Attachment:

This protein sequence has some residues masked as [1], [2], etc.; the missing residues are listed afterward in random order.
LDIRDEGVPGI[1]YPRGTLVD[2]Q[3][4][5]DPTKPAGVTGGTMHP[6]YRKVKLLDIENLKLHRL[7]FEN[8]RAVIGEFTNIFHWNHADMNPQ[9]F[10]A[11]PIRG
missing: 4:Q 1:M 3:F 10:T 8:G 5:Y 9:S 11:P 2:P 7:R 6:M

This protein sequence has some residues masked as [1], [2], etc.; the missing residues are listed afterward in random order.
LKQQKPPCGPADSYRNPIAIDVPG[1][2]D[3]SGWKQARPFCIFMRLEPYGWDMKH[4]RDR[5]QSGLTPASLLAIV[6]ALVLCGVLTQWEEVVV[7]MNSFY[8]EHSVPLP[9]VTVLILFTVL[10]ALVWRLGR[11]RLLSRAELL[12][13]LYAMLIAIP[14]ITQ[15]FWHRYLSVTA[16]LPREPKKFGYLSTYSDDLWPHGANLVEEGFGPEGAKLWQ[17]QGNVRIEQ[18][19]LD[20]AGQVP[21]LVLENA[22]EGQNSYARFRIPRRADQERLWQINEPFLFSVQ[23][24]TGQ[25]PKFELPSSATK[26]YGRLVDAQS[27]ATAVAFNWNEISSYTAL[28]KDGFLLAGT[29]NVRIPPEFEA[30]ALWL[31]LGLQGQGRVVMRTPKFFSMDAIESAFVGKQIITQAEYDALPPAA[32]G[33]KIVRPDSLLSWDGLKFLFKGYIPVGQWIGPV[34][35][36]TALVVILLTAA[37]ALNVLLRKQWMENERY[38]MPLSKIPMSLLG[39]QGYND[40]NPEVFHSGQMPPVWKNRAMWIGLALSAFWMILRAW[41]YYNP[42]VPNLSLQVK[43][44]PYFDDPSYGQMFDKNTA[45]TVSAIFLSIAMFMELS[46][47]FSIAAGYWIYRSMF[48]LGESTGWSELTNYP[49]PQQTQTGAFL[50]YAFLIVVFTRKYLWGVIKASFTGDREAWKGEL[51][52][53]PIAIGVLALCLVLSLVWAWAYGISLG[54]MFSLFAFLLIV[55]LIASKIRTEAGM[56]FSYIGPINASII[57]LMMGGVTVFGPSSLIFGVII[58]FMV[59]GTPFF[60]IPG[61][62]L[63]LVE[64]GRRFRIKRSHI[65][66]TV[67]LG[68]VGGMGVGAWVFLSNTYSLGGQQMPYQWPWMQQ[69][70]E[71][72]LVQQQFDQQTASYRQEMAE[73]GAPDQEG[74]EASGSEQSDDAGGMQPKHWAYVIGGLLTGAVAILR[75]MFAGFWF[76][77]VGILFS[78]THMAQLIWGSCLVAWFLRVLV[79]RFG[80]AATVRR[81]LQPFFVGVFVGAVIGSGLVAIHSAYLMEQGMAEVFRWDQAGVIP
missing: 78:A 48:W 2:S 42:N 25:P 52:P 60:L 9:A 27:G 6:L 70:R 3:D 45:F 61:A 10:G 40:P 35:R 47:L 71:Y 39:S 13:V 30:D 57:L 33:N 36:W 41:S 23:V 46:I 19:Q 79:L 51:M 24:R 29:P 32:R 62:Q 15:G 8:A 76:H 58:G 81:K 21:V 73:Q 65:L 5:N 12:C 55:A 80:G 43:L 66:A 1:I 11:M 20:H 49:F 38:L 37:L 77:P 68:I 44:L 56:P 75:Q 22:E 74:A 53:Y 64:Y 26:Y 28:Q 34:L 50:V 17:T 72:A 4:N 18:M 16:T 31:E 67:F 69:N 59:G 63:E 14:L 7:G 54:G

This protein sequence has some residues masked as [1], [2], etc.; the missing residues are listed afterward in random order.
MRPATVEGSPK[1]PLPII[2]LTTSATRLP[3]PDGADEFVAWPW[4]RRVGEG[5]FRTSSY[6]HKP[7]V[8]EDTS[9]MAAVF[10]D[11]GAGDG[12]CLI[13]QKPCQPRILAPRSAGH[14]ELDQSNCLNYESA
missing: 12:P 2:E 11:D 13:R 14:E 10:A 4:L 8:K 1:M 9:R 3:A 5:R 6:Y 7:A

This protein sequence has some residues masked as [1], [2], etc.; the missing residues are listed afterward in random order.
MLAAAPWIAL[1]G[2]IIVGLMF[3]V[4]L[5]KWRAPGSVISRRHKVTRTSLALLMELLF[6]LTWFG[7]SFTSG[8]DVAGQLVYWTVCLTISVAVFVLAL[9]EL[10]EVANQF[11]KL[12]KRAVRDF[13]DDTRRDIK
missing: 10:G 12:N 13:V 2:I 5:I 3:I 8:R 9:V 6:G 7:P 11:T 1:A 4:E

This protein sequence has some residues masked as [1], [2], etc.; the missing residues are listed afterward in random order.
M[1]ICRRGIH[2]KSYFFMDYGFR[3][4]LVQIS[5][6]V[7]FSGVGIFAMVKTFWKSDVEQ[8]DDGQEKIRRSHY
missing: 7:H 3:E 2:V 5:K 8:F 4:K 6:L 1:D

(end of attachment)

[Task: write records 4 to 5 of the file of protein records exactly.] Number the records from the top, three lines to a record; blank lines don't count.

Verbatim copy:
This protein sequence has some residues masked as [1], [2], etc.; the missing residues are listed afterward in random order.
MLAAAPWIAL[1]G[2]IIVGLMF[3]V[4]L[5]KWRAPGSVISRRHKVTRTSLALLMELLF[6]LTWFG[7]SFTSG[8]DVAGQLVYWTVCLTISVAVFVLAL[9]EL[10]EVANQF[11]KL[12]KRAVRDF[13]DDTRRDIK
missing: 10:G 12:N 13:V 2:I 5:I 3:I 8:R 9:V 6:G 7:P 11:T 1:A 4:E

This protein sequence has some residues masked as [1], [2], etc.; the missing residues are listed afterward in random order.
M[1]ICRRGIH[2]KSYFFMDYGFR[3][4]LVQIS[5][6]V[7]FSGVGIFAMVKTFWKSDVEQ[8]DDGQEKIRRSHY
missing: 7:H 3:E 2:V 5:K 8:F 4:K 6:L 1:D